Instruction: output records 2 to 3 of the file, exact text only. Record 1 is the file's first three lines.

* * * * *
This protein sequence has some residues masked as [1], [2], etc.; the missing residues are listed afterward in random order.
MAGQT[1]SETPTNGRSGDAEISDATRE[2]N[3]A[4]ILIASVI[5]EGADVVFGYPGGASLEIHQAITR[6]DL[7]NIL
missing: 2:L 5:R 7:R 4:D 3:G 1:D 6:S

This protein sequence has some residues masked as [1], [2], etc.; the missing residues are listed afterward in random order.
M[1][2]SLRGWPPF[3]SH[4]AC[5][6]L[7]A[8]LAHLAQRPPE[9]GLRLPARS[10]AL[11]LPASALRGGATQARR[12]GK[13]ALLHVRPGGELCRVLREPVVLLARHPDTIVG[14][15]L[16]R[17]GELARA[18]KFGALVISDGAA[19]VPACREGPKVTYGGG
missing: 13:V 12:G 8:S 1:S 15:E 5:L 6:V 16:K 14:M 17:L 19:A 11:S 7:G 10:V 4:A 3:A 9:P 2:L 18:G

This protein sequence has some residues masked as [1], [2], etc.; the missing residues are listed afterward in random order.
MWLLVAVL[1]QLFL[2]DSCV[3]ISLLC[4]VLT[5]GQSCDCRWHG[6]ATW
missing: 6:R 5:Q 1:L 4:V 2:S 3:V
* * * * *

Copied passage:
This protein sequence has some residues masked as [1], [2], etc.; the missing residues are listed afterward in random order.
M[1][2]SLRGWPPF[3]SH[4]AC[5][6]L[7]A[8]LAHLAQRPPE[9]GLRLPARS[10]AL[11]LPASALRGGATQARR[12]GK[13]ALLHVRPGGELCRVLREPVVLLARHPDTIVG[14][15]L[16]R[17]GELARA[18]KFGALVISDGAA[19]VPACREGPKVTYGGG
missing: 13:V 12:G 8:S 1:S 15:E 5:L 6:V 16:K 14:M 17:L 19:A 11:S 7:G 10:V 4:A 3:A 9:P 2:L 18:G

This protein sequence has some residues masked as [1], [2], etc.; the missing residues are listed afterward in random order.
MWLLVAVL[1]QLFL[2]DSCV[3]ISLLC[4]VLT[5]GQSCDCRWHG[6]ATW
missing: 6:R 5:Q 1:L 4:V 2:S 3:V